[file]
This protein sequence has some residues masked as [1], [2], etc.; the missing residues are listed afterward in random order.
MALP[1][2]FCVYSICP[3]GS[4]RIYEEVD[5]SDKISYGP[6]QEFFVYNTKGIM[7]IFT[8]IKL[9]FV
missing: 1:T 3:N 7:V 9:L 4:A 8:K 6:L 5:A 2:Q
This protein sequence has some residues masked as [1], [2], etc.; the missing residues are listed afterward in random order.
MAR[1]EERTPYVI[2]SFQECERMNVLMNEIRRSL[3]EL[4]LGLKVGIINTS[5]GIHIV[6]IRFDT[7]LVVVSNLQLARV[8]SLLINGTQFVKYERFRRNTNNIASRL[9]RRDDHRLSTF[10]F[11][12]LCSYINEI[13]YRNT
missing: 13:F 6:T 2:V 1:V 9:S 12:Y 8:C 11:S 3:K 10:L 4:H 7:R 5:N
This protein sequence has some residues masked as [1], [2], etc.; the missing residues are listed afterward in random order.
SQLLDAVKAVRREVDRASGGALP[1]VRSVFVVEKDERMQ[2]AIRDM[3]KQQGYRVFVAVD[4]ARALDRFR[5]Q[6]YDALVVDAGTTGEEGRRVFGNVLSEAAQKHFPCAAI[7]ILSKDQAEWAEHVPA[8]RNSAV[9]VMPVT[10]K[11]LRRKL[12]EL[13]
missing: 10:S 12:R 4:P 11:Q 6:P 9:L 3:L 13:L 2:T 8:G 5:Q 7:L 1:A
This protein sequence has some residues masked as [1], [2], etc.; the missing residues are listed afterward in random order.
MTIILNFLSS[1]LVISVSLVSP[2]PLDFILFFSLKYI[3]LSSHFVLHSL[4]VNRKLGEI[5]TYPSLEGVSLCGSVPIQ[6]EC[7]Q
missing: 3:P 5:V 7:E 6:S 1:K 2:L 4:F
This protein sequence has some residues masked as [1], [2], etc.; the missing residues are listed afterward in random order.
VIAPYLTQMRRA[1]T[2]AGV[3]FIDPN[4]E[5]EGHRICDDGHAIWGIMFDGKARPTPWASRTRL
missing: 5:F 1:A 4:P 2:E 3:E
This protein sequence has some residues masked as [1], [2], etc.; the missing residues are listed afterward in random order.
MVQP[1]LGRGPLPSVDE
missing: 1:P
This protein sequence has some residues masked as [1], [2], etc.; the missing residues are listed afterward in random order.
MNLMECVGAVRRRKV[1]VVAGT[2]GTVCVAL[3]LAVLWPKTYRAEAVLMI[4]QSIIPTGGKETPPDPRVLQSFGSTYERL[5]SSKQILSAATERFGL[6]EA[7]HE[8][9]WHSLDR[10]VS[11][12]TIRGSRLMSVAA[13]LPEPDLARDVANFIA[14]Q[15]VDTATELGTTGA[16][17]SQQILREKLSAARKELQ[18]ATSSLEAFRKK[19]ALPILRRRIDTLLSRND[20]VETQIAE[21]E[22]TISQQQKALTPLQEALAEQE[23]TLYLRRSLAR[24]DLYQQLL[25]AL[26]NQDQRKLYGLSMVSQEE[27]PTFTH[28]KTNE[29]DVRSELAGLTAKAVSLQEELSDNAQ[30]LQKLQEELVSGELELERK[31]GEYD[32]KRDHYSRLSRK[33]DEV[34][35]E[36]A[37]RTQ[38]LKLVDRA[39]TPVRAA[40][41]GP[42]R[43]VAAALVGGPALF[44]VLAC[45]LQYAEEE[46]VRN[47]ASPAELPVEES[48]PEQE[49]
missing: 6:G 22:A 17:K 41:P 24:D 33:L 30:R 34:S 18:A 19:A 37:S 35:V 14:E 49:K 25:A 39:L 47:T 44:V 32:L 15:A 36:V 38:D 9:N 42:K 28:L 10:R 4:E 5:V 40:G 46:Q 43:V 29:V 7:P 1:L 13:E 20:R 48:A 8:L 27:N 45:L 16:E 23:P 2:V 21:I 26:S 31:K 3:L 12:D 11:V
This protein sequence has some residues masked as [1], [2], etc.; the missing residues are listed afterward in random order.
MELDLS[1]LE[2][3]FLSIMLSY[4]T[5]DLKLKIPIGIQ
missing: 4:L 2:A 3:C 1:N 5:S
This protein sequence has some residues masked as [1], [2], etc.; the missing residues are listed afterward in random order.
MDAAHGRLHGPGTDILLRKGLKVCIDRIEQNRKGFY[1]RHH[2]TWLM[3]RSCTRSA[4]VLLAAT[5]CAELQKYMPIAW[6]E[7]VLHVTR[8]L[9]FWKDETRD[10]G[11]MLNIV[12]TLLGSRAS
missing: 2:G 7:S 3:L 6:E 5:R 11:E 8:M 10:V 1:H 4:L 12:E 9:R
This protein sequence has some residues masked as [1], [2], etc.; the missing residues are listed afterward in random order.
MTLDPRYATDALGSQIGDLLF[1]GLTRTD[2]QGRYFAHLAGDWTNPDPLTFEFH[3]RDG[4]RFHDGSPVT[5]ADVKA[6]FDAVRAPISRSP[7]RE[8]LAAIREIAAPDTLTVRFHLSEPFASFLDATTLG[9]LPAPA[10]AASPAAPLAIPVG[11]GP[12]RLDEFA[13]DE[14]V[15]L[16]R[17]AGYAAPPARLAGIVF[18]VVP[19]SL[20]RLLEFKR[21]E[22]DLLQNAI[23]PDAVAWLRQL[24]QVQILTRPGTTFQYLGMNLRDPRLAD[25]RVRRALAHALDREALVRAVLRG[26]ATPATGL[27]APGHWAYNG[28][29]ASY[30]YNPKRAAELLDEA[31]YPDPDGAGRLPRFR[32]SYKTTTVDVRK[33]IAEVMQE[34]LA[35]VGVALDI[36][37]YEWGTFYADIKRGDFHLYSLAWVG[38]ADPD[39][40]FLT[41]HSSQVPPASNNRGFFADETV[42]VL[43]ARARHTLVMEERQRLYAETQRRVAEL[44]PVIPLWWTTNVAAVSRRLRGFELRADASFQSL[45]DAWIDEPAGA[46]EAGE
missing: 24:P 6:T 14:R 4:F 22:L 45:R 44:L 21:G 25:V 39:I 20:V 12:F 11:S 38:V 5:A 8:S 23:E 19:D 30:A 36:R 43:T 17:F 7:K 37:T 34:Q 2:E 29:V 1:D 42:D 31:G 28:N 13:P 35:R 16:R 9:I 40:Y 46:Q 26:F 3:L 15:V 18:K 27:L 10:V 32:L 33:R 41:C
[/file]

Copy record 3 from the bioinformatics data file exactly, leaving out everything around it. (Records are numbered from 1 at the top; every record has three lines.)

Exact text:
This protein sequence has some residues masked as [1], [2], etc.; the missing residues are listed afterward in random order.
SQLLDAVKAVRREVDRASGGALP[1]VRSVFVVEKDERMQ[2]AIRDM[3]KQQGYRVFVAVD[4]ARALDRFR[5]Q[6]YDALVVDAGTTGEEGRRVFGNVLSEAAQKHFPCAAI[7]ILSKDQAEWAEHVPA[8]RNSAV[9]VMPVT[10]K[11]LRRKL[12]EL[13]
missing: 10:S 12:R 4:P 11:Q 6:P 9:L 3:L 13:L 2:T 8:G 5:Q 7:L 1:A